I walked into the Gerontology Department for the first time as a new PhD student on Sept. 4. I don’t remember feeling any one thing at that moment. It was more like a combination of emotions: nerves, excitement and anticipation. I had often thought about how that first day might go and what my classes would be like. Those ideas were finally about to merge with reality.
I may be a brand new PhD student but my interest in gerontology goes back a decade. It was first sparked in high school, when I volunteered in a memory care unit over the summer and I found that I really enjoyed having the opportunity to engage with older adults. My passion for the field had followed me through my undergraduate degree in Public Health and into my applied work in Asheville, N.C., as an activities director in an assisted living facility in memory care. It led me to the decision to go back to school and eventually brought me to Boston.
I applied to graduate programs all over the United States and even one outside the country, but it became clear UMass Boston was the right choice for me. I had read the department’s website and was impressed by the number of dedicated gerontology faculty and their research interests. Then I got a call from Edward Miller, the graduate program director. I was encouraged by his enthusiasm and interest in me as an applicant. Finally, I visited the campus. I was sold when I met the faculty and talked to students. One other factor: It didn’t hurt that Boston seemed like a fun place to live!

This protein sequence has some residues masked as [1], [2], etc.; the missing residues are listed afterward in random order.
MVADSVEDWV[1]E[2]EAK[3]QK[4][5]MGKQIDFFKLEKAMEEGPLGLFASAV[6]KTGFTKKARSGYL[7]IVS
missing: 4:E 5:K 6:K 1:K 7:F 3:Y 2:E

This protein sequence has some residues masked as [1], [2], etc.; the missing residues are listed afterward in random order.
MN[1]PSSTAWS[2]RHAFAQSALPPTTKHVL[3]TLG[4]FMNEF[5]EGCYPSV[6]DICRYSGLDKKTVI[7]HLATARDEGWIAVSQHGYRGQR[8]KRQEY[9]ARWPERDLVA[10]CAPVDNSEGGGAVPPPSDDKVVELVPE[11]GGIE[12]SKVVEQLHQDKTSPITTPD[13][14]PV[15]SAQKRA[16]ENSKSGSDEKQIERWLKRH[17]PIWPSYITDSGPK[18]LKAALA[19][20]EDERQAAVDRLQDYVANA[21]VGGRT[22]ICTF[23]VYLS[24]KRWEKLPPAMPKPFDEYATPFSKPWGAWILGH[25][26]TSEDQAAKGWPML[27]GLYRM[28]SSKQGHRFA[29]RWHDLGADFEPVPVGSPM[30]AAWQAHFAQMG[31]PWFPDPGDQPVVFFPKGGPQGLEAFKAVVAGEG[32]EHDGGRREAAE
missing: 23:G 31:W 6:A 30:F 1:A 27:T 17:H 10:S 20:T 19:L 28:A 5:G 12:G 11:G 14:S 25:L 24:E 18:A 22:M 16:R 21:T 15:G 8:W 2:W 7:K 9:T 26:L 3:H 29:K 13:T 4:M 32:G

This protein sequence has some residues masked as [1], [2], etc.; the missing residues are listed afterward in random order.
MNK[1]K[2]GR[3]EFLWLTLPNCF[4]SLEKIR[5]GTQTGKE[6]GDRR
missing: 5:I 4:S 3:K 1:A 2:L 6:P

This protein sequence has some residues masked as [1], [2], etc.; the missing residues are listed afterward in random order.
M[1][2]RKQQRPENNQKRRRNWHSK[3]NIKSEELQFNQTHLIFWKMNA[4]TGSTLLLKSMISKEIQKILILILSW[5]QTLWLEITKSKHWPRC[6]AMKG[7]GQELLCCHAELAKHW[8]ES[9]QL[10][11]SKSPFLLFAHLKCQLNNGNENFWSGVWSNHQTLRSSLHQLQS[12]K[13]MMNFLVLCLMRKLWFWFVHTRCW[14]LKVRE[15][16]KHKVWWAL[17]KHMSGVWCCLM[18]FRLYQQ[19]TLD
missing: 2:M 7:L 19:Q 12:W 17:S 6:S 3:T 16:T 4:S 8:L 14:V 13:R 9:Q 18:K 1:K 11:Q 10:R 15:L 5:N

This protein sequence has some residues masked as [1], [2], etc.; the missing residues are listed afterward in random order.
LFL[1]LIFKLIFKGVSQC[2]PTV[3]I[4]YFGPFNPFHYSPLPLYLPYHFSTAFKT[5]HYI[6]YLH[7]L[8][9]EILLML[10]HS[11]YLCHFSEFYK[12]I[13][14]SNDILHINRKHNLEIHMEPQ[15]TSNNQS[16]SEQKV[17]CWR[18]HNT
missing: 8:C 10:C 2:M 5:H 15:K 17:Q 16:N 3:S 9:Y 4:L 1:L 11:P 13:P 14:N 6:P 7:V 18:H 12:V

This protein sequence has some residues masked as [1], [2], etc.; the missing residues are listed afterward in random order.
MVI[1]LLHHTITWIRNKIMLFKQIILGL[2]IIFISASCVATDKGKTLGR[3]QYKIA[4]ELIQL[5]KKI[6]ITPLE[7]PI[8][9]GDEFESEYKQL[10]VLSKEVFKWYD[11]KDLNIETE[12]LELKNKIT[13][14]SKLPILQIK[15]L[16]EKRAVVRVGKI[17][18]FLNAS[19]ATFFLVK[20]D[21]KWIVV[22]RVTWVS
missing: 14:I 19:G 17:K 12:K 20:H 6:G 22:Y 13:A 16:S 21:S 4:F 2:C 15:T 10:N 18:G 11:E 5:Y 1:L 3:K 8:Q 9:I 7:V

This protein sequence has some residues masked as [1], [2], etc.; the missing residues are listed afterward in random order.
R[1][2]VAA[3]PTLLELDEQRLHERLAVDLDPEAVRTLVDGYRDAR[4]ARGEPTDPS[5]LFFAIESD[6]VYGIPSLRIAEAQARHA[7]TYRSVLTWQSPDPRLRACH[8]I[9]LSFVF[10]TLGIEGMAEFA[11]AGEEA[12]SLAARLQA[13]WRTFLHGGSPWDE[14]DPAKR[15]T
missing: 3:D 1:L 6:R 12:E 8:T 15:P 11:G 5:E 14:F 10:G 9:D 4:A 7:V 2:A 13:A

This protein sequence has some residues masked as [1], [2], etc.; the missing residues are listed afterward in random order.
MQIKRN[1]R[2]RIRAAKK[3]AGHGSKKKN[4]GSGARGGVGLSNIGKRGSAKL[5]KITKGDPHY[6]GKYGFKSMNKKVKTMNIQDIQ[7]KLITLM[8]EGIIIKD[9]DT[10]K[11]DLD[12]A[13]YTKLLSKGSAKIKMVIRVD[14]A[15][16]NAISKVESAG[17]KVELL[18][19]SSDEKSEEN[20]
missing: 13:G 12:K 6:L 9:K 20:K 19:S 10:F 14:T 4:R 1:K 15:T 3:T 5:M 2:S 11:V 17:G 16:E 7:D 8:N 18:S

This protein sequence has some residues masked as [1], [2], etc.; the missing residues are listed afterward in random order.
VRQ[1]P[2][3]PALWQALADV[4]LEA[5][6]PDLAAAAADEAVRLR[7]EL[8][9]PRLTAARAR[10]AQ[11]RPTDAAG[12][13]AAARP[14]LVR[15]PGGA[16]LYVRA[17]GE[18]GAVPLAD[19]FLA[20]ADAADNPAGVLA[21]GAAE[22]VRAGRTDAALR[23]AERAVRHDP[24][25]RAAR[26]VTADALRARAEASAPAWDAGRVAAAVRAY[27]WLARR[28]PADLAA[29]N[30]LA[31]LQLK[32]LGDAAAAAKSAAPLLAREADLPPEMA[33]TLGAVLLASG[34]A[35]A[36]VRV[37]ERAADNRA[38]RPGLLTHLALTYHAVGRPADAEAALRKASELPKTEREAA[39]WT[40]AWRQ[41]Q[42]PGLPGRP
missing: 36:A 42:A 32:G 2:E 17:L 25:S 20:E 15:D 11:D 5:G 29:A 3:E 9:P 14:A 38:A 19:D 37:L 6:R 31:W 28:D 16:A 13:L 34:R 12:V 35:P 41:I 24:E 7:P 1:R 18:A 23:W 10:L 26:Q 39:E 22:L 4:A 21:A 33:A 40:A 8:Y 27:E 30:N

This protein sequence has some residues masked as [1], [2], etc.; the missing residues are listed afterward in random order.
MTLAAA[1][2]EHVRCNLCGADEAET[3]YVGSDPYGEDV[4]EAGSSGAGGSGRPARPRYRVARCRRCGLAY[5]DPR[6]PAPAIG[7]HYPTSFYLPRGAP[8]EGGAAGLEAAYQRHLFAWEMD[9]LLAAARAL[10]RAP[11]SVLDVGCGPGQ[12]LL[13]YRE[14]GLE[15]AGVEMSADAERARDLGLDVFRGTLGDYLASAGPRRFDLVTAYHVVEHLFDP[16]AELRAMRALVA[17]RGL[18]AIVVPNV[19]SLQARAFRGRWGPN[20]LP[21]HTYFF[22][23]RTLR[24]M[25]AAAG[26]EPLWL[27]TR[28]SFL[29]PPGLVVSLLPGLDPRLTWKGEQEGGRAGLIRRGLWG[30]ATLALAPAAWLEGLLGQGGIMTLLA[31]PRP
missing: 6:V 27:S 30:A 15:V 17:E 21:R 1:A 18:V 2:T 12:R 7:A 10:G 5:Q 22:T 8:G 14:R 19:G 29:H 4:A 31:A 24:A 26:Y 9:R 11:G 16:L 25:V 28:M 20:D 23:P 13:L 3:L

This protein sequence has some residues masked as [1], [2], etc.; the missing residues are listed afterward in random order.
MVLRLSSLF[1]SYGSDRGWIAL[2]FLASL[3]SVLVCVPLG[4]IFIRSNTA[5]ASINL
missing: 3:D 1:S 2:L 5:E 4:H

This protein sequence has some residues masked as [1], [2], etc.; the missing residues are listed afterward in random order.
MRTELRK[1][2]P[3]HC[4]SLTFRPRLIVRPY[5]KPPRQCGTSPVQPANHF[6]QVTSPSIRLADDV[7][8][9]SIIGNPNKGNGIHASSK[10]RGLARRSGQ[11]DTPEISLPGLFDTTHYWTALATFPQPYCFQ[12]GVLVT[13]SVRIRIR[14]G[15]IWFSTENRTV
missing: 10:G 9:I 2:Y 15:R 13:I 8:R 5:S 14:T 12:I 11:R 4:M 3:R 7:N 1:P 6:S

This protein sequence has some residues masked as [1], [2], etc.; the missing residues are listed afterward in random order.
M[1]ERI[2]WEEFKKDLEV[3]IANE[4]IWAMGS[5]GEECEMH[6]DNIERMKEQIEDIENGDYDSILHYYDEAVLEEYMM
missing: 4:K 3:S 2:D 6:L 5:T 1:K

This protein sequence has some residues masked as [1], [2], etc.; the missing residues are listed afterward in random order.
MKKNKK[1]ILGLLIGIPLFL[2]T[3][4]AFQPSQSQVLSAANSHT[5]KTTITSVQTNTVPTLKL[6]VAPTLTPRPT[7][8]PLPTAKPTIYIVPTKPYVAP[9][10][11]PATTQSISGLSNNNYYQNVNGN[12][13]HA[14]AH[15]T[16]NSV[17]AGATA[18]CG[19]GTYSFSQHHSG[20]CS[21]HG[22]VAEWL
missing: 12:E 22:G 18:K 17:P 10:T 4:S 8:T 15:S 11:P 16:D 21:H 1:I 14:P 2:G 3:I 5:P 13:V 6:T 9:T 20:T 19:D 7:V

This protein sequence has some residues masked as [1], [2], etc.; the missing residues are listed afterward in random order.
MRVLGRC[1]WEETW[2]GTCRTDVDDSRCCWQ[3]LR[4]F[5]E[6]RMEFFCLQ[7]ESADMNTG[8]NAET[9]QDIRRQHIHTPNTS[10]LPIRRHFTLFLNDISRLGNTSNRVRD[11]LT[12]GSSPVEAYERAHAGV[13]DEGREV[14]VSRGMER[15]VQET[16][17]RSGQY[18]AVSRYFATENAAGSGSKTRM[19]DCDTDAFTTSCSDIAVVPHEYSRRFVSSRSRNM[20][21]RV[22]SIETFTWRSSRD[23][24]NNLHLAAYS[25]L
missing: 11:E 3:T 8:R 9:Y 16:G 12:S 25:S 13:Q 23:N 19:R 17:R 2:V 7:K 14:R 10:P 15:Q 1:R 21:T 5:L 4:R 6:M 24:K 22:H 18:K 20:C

Now I’m ready to go. During my first week at school, I asked a few students with more experience for their advice.
First, I went to Natalie Shellito, a third-year student. “Take it one week at a time and don’t think about the future,” she told me.
Elizabeth Gallagher focused on the coursework and offered a few pointers. “Stay on top of the readings,” she said. “Start papers as early as possible. It is easier to get help from your professor if you identify problems you run into earlier rather than later.”
I got one more piece of advice from another student, Liz Simpson. “Make connections with your cohort,” she said. Liz spoke to the value of having that community to go through the process with you.
It was all good advice and I even have a few classes under my belt by now. I’m still excited and a little nervous too. But I’m ready.